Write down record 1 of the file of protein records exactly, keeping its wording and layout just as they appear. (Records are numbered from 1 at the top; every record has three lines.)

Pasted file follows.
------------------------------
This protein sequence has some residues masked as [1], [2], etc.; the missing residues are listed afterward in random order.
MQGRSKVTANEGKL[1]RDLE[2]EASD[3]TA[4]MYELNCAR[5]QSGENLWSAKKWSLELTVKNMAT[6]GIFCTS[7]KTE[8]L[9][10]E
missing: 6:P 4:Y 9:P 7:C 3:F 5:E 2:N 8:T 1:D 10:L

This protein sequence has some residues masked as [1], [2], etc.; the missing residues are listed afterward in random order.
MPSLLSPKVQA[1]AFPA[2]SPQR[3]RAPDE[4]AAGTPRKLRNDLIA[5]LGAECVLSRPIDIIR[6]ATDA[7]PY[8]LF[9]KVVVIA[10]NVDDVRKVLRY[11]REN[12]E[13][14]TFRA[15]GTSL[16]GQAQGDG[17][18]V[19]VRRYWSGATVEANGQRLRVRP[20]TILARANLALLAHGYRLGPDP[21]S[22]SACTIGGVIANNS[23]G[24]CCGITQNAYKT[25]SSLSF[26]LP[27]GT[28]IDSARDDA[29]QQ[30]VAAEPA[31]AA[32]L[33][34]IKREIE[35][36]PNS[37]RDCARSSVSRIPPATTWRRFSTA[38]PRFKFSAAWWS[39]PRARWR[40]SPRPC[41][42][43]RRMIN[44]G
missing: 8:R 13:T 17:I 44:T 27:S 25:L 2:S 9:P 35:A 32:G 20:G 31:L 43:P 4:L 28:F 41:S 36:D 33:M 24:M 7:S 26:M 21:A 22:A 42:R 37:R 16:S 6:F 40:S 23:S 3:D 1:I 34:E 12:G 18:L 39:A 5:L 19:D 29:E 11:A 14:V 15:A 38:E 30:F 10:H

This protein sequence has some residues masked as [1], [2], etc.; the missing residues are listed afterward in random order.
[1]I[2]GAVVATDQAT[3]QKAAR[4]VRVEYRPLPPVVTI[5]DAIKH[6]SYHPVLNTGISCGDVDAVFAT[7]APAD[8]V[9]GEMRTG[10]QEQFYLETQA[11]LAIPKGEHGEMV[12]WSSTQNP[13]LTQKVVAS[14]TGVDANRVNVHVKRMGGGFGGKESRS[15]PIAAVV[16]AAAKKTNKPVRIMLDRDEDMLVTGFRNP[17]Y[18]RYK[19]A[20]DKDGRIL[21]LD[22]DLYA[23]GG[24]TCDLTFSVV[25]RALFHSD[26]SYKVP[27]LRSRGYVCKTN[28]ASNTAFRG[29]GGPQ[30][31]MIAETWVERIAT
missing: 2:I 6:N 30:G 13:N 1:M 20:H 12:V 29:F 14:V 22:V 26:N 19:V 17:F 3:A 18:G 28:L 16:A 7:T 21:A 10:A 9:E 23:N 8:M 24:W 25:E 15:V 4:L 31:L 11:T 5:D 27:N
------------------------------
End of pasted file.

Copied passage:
This protein sequence has some residues masked as [1], [2], etc.; the missing residues are listed afterward in random order.
MQGRSKVTANEGKL[1]RDLE[2]EASD[3]TA[4]MYELNCAR[5]QSGENLWSAKKWSLELTVKNMAT[6]GIFCTS[7]KTE[8]L[9][10]E
missing: 6:P 4:Y 9:P 7:C 3:F 5:E 2:N 8:T 1:D 10:L